S.W. Georgia water levels concern future agriculture expansion - WALB.com, South Georgia News, Weather, Sports

S.W. Georgia water levels concern future agriculture expansion


The water levels on the Flint River and many other area streams are back down to historic lows for this day of the year.

The demand for Georgia agriculture to expand is great, but state water experts are concerned whether there will be enough water to satisfy that growth.

October historically is Southwest Georgia's driest month of the year, and once again in 2012 we are running a rainfall deficit.  The streams, rivers, and ground water levels are all low. Water experts wonder if they will bounce back enough to satisfy expanding goals for farmers in 2013 .

The Flint River water level today is measured at 861 cubic feet per second. In 64 years of records, the previous minimum flow on October 24th was in 1964 at 1090 cfs.

At the Leesburg gauge on the Muckalee Creek, today's level is 59 cubic feet per second. In 31 years of recording, the previous low was 67 in 2001.

Georgia Water Planning and Policy Center Executive Director Doug Wilson said "Even though we've quit irrigating for the most part for this season, the streams haven't recovered and the ground water hasn't recovered. We still got really low levels in both."

With expected record harvests of peanuts and cotton underway now in Georgia, the state's number one industry is expected to grow in the future because of high commodity prices and expanding worldwide demand.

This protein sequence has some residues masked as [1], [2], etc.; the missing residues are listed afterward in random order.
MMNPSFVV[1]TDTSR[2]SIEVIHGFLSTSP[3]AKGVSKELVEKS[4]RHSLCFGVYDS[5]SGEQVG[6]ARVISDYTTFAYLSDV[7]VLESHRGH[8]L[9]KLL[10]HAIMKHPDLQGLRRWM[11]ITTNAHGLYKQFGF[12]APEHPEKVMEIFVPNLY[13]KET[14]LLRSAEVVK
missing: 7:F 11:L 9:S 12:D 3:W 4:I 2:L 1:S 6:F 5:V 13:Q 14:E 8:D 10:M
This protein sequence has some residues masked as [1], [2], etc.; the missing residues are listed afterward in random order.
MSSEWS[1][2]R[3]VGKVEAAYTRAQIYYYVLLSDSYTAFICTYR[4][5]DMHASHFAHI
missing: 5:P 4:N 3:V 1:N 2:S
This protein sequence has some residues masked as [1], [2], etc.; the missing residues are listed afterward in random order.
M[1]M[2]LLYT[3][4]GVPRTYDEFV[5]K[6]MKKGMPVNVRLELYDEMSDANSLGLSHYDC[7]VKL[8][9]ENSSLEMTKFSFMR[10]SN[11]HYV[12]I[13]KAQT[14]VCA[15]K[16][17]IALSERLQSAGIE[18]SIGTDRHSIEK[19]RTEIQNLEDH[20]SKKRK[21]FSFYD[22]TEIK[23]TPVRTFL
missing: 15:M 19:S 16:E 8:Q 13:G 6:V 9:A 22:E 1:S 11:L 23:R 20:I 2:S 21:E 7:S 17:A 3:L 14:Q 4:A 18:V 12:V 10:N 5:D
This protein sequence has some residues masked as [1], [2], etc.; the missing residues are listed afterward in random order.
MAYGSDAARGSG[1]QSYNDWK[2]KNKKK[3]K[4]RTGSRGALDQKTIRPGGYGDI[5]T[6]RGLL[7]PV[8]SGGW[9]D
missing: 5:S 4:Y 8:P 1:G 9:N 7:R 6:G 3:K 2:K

Wilson said "All the streams that we just looked at are at record low levels. With what we have currently a field, can we put more fields and can we grow that segment, or are we stuck. And I think that's the 64 thousand dollar question."

The state climatologist has forecast normal rainfall this winter, which may recharge the aquifers and streams and rivers, but will it be enough if the drought continues into 2013.

Wilson said "It's always worse in the second year. You start getting that cumulative effect. We go dry again this winter and we don't recover, then we'll start next year's irrigation season in worse shape than previously."

And with the streams that some farmers depend on for irrigation currently at record lows, can Southwest Georgia farmers expand to more acres next year. 

Agriculture is by far Southwest Georgia's leading industry, with a statewide economic impact over 12 billion dollars. Water is the big question as state leaders look at growth.

Another major factor impacting the availability of water is population.

The number of people living in Georgia, especially in the Atlanta area, continues to grow.

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